For example, for a character, “Homer Simpson” the character includes a graphical depiction of Homer Simpson and a voice model that replicates a voice associated with Homer Simpson. Homer Simpson can have various moods, (flavors or instantiations of voice models of Homer Simpson) that emphasize one or more attributes of the voice for the different moods. For example, one passage of text can be associated with a “sad” Homer Simpson voice model, whereas another a “happy” Homer Simpson voice model and a third with a “normal” Homer Simpson voice model.
In some examples, text has some portions that have been associated with a particular character or voice model and others that have not. This is represented visually on the user interface as some portions exhibiting a visual indicium and others not exhibiting a visual indicium (e.g., the text includes some highlighted portions and some non-highlighted portions). A default voice model can be used to provide the narration for the portions that have not been associated with a particular character or voice model (e.g., all non-highlighted portions). For example, in a typical story much of the text relates to describing the scene and not to actual words spoken by characters in the story. Such non-dialog portions of the text may remain non-highlighted and not associated with a particular character or voice model. These portions can be read using the default voice (e.g., a narrator's voice) while the dialog portions may be associated with a particular character or voice model (and indicated by the highlighting) such that a different, unique voice is used for dialog spoken by each character in the story.
Each character 56, 58, and 60 is associated with a particular voice model and with additional characteristics of the reading style of the character such as language, volume, speed of narration. By selecting (e.g., using a mouse or other input device to click on) a particular character 56, 58, or 60, the selected portion of the text is associated with the voice model for the character and will be read using the voice model associated with the character.
Additionally, the drop down menu includes a “clear annotation” button 62 that clears previously applied highlighting and returns the portion of text to non-highlighted such that it will be read by the Narrator rather than one of the characters. The Narrator is a character whose initial voice is the computer's default voice, though this voice can be overridden by the user. All of the words in the document or text can initially all be associated with the Narrator. If a user selects text that is associated with the Narrator, the user can then perform an action (e.g. select from a menu) to apply another one of the characters for the selected portion of text. To return a previously highlighted portion to being read by the Narrator, the user can select the “clear annotation” button 62.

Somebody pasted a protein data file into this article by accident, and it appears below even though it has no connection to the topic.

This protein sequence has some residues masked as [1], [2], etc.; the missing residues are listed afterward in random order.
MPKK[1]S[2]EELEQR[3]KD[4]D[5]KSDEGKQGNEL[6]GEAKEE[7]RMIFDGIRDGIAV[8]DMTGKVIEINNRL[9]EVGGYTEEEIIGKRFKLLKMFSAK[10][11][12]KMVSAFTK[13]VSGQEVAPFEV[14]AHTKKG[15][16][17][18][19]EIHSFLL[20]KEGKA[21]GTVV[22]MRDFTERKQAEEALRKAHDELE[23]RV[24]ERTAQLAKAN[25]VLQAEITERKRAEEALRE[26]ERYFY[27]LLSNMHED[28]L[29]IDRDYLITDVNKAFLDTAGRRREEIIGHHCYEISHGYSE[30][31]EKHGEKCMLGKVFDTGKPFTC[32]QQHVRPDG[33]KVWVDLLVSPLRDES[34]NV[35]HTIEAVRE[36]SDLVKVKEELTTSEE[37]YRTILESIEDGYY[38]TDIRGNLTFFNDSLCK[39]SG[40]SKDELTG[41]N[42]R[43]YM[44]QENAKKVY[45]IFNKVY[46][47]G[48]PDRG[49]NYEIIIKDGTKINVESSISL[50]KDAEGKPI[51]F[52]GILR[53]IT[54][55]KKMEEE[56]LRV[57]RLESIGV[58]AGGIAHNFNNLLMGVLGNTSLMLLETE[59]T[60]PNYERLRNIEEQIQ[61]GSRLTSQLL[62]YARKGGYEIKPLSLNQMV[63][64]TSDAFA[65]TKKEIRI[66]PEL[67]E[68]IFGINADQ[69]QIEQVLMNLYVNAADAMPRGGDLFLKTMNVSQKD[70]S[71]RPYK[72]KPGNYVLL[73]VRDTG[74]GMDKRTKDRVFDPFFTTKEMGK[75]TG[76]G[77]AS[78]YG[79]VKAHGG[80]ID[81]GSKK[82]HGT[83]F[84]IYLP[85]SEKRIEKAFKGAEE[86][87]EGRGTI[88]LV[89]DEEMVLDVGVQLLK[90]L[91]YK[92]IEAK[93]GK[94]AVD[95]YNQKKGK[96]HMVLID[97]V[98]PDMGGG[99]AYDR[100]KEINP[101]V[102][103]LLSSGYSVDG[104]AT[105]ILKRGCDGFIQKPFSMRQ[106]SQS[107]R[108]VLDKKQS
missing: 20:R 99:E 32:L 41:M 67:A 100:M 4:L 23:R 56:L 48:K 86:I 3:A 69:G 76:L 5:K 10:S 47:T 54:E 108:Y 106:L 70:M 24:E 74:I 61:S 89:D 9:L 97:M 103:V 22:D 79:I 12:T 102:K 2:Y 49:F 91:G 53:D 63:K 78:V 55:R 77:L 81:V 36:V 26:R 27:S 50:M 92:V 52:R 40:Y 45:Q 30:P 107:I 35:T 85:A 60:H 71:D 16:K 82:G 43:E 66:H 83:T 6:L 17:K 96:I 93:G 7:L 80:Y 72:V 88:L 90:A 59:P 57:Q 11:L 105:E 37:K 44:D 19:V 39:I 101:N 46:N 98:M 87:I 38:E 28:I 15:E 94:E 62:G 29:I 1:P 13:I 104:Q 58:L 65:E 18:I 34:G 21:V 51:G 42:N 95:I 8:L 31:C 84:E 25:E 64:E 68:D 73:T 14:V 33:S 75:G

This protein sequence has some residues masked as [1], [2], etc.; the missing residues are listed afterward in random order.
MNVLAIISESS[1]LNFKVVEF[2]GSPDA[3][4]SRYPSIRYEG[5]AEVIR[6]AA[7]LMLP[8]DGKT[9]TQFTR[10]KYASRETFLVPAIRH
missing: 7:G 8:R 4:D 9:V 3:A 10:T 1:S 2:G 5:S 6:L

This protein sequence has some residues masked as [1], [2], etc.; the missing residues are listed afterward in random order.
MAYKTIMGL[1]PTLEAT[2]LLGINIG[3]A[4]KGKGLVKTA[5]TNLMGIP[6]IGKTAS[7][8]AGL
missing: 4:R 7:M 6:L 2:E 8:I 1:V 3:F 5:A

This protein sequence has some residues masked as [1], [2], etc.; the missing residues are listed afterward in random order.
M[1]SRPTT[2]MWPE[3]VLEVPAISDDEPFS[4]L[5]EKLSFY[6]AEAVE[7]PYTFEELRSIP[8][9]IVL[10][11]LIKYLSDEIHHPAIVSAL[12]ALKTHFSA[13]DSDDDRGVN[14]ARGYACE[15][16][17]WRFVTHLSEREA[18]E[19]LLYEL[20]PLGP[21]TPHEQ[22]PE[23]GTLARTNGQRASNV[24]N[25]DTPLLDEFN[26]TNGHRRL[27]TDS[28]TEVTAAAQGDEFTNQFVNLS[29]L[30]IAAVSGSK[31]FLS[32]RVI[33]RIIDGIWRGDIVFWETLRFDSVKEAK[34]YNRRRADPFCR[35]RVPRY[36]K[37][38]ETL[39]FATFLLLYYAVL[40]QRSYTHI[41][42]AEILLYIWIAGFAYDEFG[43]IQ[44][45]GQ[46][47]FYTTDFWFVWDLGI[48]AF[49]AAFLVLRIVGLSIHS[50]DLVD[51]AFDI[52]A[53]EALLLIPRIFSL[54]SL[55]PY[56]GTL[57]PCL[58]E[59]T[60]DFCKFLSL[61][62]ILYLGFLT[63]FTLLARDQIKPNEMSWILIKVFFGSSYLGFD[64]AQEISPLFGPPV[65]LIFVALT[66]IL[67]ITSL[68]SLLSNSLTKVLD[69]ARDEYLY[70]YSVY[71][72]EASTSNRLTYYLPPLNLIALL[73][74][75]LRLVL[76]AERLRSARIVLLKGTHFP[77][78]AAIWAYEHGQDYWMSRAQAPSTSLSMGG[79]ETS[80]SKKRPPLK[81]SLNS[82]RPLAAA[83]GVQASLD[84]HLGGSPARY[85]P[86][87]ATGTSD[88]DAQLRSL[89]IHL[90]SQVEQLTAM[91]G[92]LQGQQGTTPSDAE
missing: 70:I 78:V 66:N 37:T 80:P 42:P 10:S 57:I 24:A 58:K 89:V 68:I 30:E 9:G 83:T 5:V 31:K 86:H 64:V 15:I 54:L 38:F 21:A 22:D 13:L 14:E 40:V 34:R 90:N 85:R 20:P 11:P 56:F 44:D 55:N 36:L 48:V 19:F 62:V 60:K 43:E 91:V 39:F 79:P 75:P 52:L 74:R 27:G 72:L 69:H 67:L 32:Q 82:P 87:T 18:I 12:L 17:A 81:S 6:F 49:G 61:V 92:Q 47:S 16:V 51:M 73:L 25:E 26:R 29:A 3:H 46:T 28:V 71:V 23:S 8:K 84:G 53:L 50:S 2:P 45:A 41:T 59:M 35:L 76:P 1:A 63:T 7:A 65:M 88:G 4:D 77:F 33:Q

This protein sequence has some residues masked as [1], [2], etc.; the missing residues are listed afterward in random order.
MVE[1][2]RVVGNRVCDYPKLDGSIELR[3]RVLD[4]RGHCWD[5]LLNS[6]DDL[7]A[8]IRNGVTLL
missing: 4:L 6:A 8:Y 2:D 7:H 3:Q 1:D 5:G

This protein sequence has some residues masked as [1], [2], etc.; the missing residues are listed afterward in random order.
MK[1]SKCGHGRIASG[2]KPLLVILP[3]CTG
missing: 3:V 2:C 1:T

In order to make selection of the character more user friendly, the drop down menu 55 can include an image (e.g., images 57, 59, and 61) of the character. For example, one of the character voices can be similar to the voice of the Fox television cartoon character Homer Simpson (e.g., character 58), an image of Homer Simpson (e.g., image 59) could be included in the drop down menu 55. Inclusion of the images is believed to make selection of the desired voice model to apply to different portions of the text more user friendly.
As described above, multiple different characters are associated with different voice models and a user associates different portions of the text with the different characters. In some examples, the characters are predefined and included in a database of characters having defined characteristics. For example, each character may be associated with a particular voice model that includes parameters such as a relative volume, and a reading speed. When the system 10 reads text having different portions associated with different characters, not only can the voice of the characters differ, but other narration characteristics such as the relative volume of the different characters and how quickly the characters read (e.g., how many words per minute) can also differ.
In some embodiments, a character can be associated with multiple voice models. If a character is associated with multiple voice models, the character has multiple moods that can be selected by the user. Each mood has an associated (single) voice model. When the user selects a character the user also selects the mood for the character such that the appropriate voice model is chosen. For example, a character could have multiple moods in which the character speaks in a different language in each of the moods. In another example, a character could have multiple moods based on the type of voice or tone of voice to be used by the character. For example, a character could have a happy mood with an associated voice model and an angry mood using an angry voice with an associated angry voice model. In another example, a character could have multiple moods based on a story line of a text. For example, in the story of the Big Bad Wolf, the wolf character could have a wolf mood in which the wolf speaks in a typical voice for the wolf (using an associated voice model) and a grandma mood in which the wolf speaks in a voice imitating the grandmother (using an associated voice model).